There are lots of ways to shoot a macro photograph, and most are going to give crappy results. If you are keen on the subject, then spend some time reading about macro. You will learn lots about it and your pics will improve a lot.
The main technical problems in macro are lighting, DOF, getting sharp focus, and camera/subject movement.
You can solve the DOF problem by setting your lens to f11 or f13.
Stopping down like that reduces the light hitting the sensor. In full sunlight (no flash), and an appropriate ISO, you can usually still get a good shutter speed to freeze motion sufficiently and get good captures.
Alternatively you can use flash. Flash provides lots of light and stops motion (because the light of the flash is a very short burst). Just make sure, as others have mentioned, that you don't get excessive ambient light. Check your settings before shooting, and also check the EXIF afterwards, and make sure they are right if you are trouble-shooting.
Flash provides the best and easiest way to ensure a good exposure and no subject/camera blur. But flash makes a harsh light. I would ignore that for now, while you are troubleshooting. But eventually you will want to diffuse the flash. And that is a whole new topic that could fill many pages.
Apart from all this, focus needs to be right. You want your focus to be right on the eyeballs of the subject. For small subjects waving in the wind, and a handheld camera, that can be very hard to achieve. So shoot lots of pics of the exact same scene, maybe even 50 or 100, and select the ones that are sharpest in the place where they need to be.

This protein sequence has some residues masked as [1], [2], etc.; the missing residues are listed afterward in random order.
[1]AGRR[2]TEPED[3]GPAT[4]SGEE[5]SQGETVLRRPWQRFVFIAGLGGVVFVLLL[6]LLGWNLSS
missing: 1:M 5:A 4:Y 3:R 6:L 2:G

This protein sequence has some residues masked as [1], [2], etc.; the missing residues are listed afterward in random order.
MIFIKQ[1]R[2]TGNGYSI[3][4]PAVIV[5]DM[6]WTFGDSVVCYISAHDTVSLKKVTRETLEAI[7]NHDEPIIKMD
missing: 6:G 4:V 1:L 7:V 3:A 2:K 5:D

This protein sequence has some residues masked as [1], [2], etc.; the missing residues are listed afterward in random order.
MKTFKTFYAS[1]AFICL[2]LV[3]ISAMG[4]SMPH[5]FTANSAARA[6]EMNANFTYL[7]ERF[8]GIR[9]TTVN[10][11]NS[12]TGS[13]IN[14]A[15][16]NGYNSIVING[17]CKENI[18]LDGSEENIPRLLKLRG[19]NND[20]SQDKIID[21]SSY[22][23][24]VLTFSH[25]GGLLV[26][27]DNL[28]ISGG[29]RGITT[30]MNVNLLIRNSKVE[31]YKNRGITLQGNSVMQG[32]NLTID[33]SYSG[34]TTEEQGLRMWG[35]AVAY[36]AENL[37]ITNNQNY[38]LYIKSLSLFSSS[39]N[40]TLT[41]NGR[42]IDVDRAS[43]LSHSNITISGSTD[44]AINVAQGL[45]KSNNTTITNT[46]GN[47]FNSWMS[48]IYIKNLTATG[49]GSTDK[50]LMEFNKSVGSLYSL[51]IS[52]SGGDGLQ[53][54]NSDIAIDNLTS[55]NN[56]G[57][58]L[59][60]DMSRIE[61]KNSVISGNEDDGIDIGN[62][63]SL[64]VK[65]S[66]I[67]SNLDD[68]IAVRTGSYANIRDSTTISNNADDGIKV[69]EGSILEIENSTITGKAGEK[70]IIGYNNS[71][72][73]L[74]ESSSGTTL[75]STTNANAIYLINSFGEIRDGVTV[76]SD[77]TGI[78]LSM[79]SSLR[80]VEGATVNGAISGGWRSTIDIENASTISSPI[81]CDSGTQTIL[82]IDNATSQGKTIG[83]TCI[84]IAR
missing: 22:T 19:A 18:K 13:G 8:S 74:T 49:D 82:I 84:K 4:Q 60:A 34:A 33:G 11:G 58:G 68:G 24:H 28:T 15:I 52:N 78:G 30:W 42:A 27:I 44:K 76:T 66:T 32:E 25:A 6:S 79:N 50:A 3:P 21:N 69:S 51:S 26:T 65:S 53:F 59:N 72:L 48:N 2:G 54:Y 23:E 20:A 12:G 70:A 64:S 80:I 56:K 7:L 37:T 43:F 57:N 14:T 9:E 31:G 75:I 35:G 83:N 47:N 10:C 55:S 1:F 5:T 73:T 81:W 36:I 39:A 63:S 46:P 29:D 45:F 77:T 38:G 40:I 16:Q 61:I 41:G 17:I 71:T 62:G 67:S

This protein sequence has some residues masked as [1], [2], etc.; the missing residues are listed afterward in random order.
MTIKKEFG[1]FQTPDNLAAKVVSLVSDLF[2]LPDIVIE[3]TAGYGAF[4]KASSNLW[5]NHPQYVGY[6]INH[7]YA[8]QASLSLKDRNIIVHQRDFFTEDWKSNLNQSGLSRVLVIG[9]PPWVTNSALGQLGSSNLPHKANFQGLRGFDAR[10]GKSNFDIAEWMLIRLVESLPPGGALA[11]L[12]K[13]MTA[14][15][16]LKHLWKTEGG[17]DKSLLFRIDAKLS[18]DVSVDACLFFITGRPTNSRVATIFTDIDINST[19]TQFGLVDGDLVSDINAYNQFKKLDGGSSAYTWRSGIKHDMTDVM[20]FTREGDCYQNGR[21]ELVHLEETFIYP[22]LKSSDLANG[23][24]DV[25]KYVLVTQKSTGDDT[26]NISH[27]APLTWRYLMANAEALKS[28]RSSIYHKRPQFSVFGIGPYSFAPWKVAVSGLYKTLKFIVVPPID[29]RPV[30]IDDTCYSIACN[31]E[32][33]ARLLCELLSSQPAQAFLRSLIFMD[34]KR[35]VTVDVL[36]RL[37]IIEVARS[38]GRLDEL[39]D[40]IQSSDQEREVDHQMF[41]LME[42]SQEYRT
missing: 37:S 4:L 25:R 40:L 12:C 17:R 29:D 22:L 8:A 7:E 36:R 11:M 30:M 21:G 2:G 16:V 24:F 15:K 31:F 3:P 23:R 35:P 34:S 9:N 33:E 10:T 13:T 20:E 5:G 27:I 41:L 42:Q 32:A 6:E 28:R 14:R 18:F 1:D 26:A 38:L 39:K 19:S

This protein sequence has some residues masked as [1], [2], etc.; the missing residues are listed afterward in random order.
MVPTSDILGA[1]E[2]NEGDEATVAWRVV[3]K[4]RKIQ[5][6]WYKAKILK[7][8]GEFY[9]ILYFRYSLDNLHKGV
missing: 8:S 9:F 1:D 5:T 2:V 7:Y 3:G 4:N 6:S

You could also set up your tripod (ask the bug to wait), and use Liveview to get dead sharp focus on the eyes. By the time you are set up and in range of the bug, pushing the tripod legs back and forth a quarter of an inch here and there, the bug is long gone. Ha ha. This technique is not good for living bugs. It is great for shooting things that don't move, though.
Auto focus can be real useful for macro shots where you are not too close to the subject. But if you are real close to your subject, AF can work at cross purposes and should be turned off.
IS can be very useful IMO for macro shots, but at close range its usefulness is limited.
Macro is great fun and you can get some super pics. But as with everything else, you need to practice, review, learn, analyze a bit, and repeat. Then you too will get great closeup shots.